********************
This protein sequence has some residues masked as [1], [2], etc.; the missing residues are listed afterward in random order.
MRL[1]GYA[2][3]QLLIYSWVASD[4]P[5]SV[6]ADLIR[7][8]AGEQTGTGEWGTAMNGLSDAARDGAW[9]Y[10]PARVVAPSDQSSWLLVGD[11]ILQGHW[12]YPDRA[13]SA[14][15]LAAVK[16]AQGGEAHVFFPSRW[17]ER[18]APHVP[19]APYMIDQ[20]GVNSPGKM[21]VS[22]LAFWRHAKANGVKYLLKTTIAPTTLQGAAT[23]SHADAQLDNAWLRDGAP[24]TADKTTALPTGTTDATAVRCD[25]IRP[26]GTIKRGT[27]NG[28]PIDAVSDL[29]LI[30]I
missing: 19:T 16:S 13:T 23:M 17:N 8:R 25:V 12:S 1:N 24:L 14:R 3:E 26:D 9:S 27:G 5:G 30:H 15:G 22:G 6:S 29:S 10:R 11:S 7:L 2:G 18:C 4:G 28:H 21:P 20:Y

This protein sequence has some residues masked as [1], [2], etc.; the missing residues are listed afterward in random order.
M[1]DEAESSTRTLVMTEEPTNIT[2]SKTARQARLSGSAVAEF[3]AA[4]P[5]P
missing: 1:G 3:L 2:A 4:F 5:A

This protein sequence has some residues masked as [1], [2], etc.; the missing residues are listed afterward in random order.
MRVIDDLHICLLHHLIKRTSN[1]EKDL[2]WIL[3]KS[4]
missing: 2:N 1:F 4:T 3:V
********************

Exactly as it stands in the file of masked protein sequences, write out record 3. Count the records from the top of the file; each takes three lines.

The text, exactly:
This protein sequence has some residues masked as [1], [2], etc.; the missing residues are listed afterward in random order.
MRVIDDLHICLLHHLIKRTSN[1]EKDL[2]WIL[3]KS[4]
missing: 2:N 1:F 4:T 3:V